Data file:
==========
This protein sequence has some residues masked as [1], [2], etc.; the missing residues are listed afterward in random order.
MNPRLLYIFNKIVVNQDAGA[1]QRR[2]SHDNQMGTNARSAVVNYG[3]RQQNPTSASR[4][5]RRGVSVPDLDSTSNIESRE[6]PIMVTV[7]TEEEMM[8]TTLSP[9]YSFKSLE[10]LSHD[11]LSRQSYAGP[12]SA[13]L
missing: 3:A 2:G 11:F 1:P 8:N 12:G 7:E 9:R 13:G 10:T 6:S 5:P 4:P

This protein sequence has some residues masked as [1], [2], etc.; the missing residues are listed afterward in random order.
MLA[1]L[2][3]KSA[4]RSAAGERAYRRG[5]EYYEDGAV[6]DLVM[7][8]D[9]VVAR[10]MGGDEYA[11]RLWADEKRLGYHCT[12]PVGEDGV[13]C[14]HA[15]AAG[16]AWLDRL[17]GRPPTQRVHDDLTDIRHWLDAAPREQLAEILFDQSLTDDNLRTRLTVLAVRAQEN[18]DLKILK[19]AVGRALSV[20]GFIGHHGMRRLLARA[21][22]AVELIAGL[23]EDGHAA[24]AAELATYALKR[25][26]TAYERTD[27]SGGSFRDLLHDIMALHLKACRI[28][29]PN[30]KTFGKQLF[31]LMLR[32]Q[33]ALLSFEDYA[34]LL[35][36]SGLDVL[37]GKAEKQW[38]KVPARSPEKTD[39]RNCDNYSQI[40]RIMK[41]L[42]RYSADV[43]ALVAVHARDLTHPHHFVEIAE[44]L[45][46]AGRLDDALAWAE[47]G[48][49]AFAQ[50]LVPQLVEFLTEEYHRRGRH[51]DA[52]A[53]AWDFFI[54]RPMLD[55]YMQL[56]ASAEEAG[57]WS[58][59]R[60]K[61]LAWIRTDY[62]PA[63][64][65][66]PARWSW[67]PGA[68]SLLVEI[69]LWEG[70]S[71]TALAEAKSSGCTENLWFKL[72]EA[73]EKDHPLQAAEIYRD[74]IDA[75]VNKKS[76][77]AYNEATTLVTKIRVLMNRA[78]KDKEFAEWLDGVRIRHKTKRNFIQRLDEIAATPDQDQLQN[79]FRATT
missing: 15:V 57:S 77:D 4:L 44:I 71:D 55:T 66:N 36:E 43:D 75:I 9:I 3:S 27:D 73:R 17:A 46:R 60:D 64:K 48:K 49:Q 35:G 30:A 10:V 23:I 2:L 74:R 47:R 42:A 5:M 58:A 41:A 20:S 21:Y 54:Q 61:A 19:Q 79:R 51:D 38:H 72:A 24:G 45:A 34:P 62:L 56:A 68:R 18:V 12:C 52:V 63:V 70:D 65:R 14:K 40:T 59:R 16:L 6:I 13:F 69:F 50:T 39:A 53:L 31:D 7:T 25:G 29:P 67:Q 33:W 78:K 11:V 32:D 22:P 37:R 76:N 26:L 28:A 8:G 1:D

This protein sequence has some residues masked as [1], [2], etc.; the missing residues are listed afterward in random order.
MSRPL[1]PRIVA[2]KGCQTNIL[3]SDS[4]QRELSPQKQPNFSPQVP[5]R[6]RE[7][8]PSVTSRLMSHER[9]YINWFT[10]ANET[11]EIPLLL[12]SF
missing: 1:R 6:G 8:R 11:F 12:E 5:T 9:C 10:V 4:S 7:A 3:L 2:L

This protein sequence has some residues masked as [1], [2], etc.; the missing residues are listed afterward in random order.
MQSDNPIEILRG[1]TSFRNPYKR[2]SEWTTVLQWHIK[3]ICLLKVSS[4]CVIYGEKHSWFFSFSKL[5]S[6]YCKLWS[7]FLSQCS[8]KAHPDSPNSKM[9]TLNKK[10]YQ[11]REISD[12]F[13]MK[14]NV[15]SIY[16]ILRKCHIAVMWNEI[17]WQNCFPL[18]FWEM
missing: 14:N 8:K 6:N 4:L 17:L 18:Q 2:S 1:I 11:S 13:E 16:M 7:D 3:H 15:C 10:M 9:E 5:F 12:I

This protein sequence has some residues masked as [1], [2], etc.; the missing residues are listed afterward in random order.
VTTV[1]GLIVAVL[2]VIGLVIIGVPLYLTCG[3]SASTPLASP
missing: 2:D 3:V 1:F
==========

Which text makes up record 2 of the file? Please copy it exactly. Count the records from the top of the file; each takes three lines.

This protein sequence has some residues masked as [1], [2], etc.; the missing residues are listed afterward in random order.
MLA[1]L[2][3]KSA[4]RSAAGERAYRRG[5]EYYEDGAV[6]DLVM[7][8]D[9]VVAR[10]MGGDEYA[11]RLWADEKRLGYHCT[12]PVGEDGV[13]C[14]HA[15]AAG[16]AWLDRL[17]GRPPTQRVHDDLTDIRHWLDAAPREQLAEILFDQSLTDDNLRTRLTVLAVRAQEN[18]DLKILK[19]AVGRALSV[20]GFIGHHGMRRLLARA[21][22]AVELIAGL[23]EDGHAA[24]AAELATYALKR[25][26]TAYERTD[27]SGGSFRDLLHDIMALHLKACRI[28][29]PN[30]KTFGKQLF[31]LMLR[32]Q[33]ALLSFEDYA[34]LL[35][36]SGLDVL[37]GKAEKQW[38]KVPARSPEKTD[39]RNCDNYSQI[40]RIMK[41]L[42]RYSADV[43]ALVAVHARDLTHPHHFVEIAE[44]L[45][46]AGRLDDALAWAE[47]G[48][49]AFAQ[50]LVPQLVEFLTEEYHRRGRH[51]DA[52]A[53]AWDFFI[54]RPMLD[55]YMQL[56]ASAEEAG[57]WS[58][59]R[60]K[61]LAWIRTDY[62]PA[63][64][65][66]PARWSW[67]PGA[68]SLLVEI[69]LWEG[70]S[71]TALAEAKSSGCTENLWFKL[72]EA[73]EKDHPLQAAEIYRD[74]IDA[75]VNKKS[76][77]AYNEATTLVTKIRVLMNRA[78]KDKEFAEWLDGVRIRHKTKRNFIQRLDEIAATPDQDQLQN[79]FRATT
missing: 15:V 57:S 77:D 4:L 44:I 71:D 55:T 66:N 36:E 43:D 75:I 9:I 3:S 27:D 73:R 17:A 46:R 60:D 64:K 48:K 49:Q 35:G 30:A 10:V 23:I 2:L 74:R 47:R 42:A 5:M 58:A 41:A 20:S 21:Y 54:Q 61:A 19:Q 79:R 51:D 38:H 72:A 24:G 45:A 34:P 62:L 56:A 68:R 18:V 12:C 52:V 63:V 70:D 65:R 14:K 40:T 59:R 16:L 6:I 13:F 69:F 50:T 39:A 53:L 31:D 7:T 25:G 29:P 67:Q 33:W 78:K 11:V 32:D 22:P 37:R 76:N 26:L 28:A 8:G 1:D